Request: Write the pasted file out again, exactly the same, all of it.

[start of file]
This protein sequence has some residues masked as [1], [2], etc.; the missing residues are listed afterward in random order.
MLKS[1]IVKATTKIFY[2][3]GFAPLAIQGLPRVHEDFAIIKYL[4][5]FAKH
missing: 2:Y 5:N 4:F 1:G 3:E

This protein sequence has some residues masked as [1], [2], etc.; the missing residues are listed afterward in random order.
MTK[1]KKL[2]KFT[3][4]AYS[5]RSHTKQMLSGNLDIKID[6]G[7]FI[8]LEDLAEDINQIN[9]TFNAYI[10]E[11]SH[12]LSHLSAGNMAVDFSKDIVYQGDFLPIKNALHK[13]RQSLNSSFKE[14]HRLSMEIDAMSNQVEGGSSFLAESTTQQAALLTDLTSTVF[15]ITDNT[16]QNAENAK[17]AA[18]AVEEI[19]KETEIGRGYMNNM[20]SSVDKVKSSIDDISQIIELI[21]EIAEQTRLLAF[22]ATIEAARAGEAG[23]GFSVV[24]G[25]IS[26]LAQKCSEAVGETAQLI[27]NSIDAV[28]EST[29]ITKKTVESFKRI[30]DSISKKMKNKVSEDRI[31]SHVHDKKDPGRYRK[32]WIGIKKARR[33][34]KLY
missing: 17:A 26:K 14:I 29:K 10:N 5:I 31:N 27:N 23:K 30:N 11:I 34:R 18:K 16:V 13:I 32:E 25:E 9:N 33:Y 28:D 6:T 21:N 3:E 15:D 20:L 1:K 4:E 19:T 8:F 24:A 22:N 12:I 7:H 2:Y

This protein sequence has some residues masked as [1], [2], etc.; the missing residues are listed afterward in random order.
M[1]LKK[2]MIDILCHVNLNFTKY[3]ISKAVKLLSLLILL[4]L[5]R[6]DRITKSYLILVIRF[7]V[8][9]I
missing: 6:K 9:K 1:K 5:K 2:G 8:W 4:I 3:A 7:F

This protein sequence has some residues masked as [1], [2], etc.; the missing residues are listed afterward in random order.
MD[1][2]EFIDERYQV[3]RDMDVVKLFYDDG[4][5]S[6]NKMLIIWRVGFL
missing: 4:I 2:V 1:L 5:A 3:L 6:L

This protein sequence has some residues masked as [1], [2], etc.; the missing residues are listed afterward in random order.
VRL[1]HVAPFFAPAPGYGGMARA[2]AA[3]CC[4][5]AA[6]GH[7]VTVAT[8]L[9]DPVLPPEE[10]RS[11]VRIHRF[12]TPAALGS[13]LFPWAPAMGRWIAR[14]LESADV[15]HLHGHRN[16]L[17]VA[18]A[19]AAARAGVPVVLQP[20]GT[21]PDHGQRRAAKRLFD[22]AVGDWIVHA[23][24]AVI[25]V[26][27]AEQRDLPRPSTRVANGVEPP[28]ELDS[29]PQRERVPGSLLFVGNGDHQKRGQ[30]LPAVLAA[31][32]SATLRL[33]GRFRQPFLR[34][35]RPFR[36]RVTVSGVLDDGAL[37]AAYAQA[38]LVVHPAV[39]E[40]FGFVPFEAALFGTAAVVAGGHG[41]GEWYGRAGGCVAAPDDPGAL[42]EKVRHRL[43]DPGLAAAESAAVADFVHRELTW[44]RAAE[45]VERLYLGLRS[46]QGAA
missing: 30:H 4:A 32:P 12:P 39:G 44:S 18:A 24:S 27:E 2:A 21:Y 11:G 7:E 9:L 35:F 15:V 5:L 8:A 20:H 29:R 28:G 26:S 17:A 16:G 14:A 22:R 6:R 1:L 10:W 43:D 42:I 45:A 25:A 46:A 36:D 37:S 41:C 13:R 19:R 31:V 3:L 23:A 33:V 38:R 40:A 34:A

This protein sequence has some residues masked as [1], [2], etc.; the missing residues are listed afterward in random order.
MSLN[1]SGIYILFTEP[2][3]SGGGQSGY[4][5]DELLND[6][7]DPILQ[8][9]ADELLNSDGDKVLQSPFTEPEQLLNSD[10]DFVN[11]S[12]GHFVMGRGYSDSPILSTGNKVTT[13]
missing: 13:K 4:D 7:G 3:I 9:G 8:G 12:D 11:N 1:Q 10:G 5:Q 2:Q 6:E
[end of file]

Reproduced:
This protein sequence has some residues masked as [1], [2], etc.; the missing residues are listed afterward in random order.
MLKS[1]IVKATTKIFY[2][3]GFAPLAIQGLPRVHEDFAIIKYL[4][5]FAKH
missing: 2:Y 5:N 4:F 1:G 3:E

This protein sequence has some residues masked as [1], [2], etc.; the missing residues are listed afterward in random order.
MTK[1]KKL[2]KFT[3][4]AYS[5]RSHTKQMLSGNLDIKID[6]G[7]FI[8]LEDLAEDINQIN[9]TFNAYI[10]E[11]SH[12]LSHLSAGNMAVDFSKDIVYQGDFLPIKNALHK[13]RQSLNSSFKE[14]HRLSMEIDAMSNQVEGGSSFLAESTTQQAALLTDLTSTVF[15]ITDNT[16]QNAENAK[17]AA[18]AVEEI[19]KETEIGRGYMNNM[20]SSVDKVKSSIDDISQIIELI[21]EIAEQTRLLAF[22]ATIEAARAGEAG[23]GFSVV[24]G[25]IS[26]LAQKCSEAVGETAQLI[27]NSIDAV[28]EST[29]ITKKTVESFKRI[30]DSISKKMKNKVSEDRI[31]SHVHDKKDPGRYRK[32]WIGIKKARR[33][34]KLY
missing: 17:A 26:K 14:I 29:K 10:N 5:I 31:N 27:N 23:K 30:N 11:I 34:R 18:K 16:V 13:I 32:E 25:E 9:N 33:Y 28:D 6:T 21:N 3:E 15:D 20:L 1:K 4:E 19:T 8:F 24:A 22:N 12:I 7:H 2:Y

This protein sequence has some residues masked as [1], [2], etc.; the missing residues are listed afterward in random order.
M[1]LKK[2]MIDILCHVNLNFTKY[3]ISKAVKLLSLLILL[4]L[5]R[6]DRITKSYLILVIRF[7]V[8][9]I
missing: 6:K 9:K 1:K 5:K 2:G 8:W 4:I 3:A 7:F

This protein sequence has some residues masked as [1], [2], etc.; the missing residues are listed afterward in random order.
MD[1][2]EFIDERYQV[3]RDMDVVKLFYDDG[4][5]S[6]NKMLIIWRVGFL
missing: 4:I 2:V 1:L 5:A 3:L 6:L

This protein sequence has some residues masked as [1], [2], etc.; the missing residues are listed afterward in random order.
VRL[1]HVAPFFAPAPGYGGMARA[2]AA[3]CC[4][5]AA[6]GH[7]VTVAT[8]L[9]DPVLPPEE[10]RS[11]VRIHRF[12]TPAALGS[13]LFPWAPAMGRWIAR[14]LESADV[15]HLHGHRN[16]L[17]VA[18]A[19]AAARAGVPVVLQP[20]GT[21]PDHGQRRAAKRLFD[22]AVGDWIVHA[23][24]AVI[25]V[26][27]AEQRDLPRPSTRVANGVEPP[28]ELDS[29]PQRERVPGSLLFVGNGDHQKRGQ[30]LPAVLAA[31][32]SATLRL[33]GRFRQPFLR[34][35]RPFR[36]RVTVSGVLDDGAL[37]AAYAQA[38]LVVHPAV[39]E[40]FGFVPFEAALFGTAAVVAGGHG[41]GEWYGRAGGCVAAPDDPGAL[42]EKVRHRL[43]DPGLAAAESAAVADFVHRELTW[44]RAAE[45]VERLYLGLRS[46]QGAA
missing: 30:H 4:A 32:P 12:P 39:G 44:S 18:A 24:S 27:E 2:A 21:Y 11:G 7:E 9:L 35:F 15:V 5:L 8:A 20:H 29:R 28:G 26:S 17:A 16:G 14:A 22:R 6:R 1:L 10:W 43:D 42:I 45:A 25:A 46:A 36:D 37:S 41:C 13:R 19:R 31:V 3:L 23:A 33:V 38:R 40:A 34:A

This protein sequence has some residues masked as [1], [2], etc.; the missing residues are listed afterward in random order.
MSLN[1]SGIYILFTEP[2][3]SGGGQSGY[4][5]DELLND[6][7]DPILQ[8][9]ADELLNSDGDKVLQSPFTEPEQLLNSD[10]DFVN[11]S[12]GHFVMGRGYSDSPILSTGNKVTT[13]
missing: 13:K 4:D 7:G 3:I 9:G 8:G 12:D 11:N 1:Q 10:G 5:Q 2:Q 6:E